Hello, Cupcake!: Irresistibly Playful Creations Anyone Can Make

Rating:
4/5,
Buy Now:
Amazon.com
Price:
$9.91
By:
Houghton Mifflin Co
  • Witty, one-of-a-kind imaginative cupcake designs using candies from the local convenience store.America's favorite food photography team, responsible for the covers of America's top magazines, shows how to create funny, scary, and sophisticated masterpieces, using a zipper lock bag and common candies and snack items.With these easy-to-follow techniques, even the most kitchen-challenged cooks can• raise a big-top circus cupcake tier for a kid's birthday• plant candy vegetables on Oreo earth cupcakes for a garden party• trot out a line of confectionery "pupcakes" for a dog fancier• serve sausage and pepperoni pizza cupcakes for April Fool's Day• bewitch trick-or-treaters with chilly ghost chocolate cupcakes• create holidays on icing with turkey cupcake place cards, a white cupcake Christmas wreath, and Easter egg cupcakesNo baking skills or fancy pastry equipment is required. Spotting the familiar items in the hundreds of brilliant photos is at least half the fun.
  • Author:
    Karen Tack
    Binding:
    Paperback
    Dewey Decimal Number:
    641.8653
    EAN:
    9780618829255
    Edition:
    1
    ISBN:
    0618829253
    Label:
    Houghton Mifflin Co
    Languages:
    English
    List Price:
    $15.95
    Manufacturer:
    Houghton Mifflin Co
    Number Of Items:
    1
    Number Of Pages:
    240
    Product Group:
    Book
    Product Type Name:
    ABIS_BOOK
    Publication Date:
    2008-04-24
    Publisher:
    Houghton Mifflin Co
    Studio:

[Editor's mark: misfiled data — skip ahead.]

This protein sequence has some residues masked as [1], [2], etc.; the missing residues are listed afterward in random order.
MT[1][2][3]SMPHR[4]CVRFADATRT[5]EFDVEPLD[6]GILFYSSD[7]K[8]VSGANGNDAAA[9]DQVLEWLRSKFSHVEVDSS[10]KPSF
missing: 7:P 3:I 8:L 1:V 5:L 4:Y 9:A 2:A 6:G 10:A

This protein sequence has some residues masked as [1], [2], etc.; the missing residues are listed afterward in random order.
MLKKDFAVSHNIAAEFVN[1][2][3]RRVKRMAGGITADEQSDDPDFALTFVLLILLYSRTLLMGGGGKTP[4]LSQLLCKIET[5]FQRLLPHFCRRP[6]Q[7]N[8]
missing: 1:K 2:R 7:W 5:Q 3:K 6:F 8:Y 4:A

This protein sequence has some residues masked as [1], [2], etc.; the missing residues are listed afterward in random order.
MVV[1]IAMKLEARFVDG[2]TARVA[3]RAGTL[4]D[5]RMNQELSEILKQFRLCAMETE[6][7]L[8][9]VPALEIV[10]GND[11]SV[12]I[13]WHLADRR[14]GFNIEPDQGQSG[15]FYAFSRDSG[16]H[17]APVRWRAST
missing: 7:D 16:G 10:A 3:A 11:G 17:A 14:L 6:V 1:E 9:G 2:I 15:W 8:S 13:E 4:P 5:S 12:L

Houghton Mifflin Co
    Title:
    Hello, Cupcake!: Irresistibly Playful Creations Anyone Can Make
    Feature:
    Notes: Brand New from Publisher. No Remainder Mark.
    Brand:
    Houghton Mifflin
    MPN:
    0618829255

Recent User Reviews

  1. cheftalk.com
    "The Icing On The (Cup)cake"
    4/5,
    Writing:
    4/5,
    Illustration:
    4/5,
    Usefullnes:
    4/5,
    Pros - ideas, inspiration, creativity, commercially produced junk food as ingredients.
    Cons - commercially produced junk food as ingredients
    Reviewed by: Susan Sterling

    I love it when I come across a gem of a cookbook that is useful for everyone from the total beginner to the consummate professional.  And when it's a book that is truly inspired, artful, uplifting, and puts a smile on your face, well, that's the icing on the cake.

    Hello, Cupcake! Irresistibly Playful  Creations Anyone Can Make is such a gem.  It's a brilliantly creative exploration of really charming character "cakes" made from cupcakes, and ingredients you buy.    

    When they say anyone can make them, they mean anyone!  If you're a novice in the kitchen, everything in the book can be made with a can of frosting, a ziplock bag, some cupcake batter, and assorted candies, cookies, fruit leather, and sprinkles.  The designs are so charming that even a pro might use the book for inspiration, substituting some of the ingredients for homemade or more culinary choices like buttercream, marzipan, and fondant.

    If you're looking for some fresh ideas for theme cakes or parties, or if you ever cater to children, there's lots in this book to get the ball rolling.  

    To give you some idea of the sorts of things in the book,  they've made cupcakes look like everything from Bagels and Lox, to Corn on the Cob, to a TV dinner with fried chicken and peas and carrots, complete with mashed potatoes (with gravy and a butter pat of course).  These are all done up in sweet things, not savory.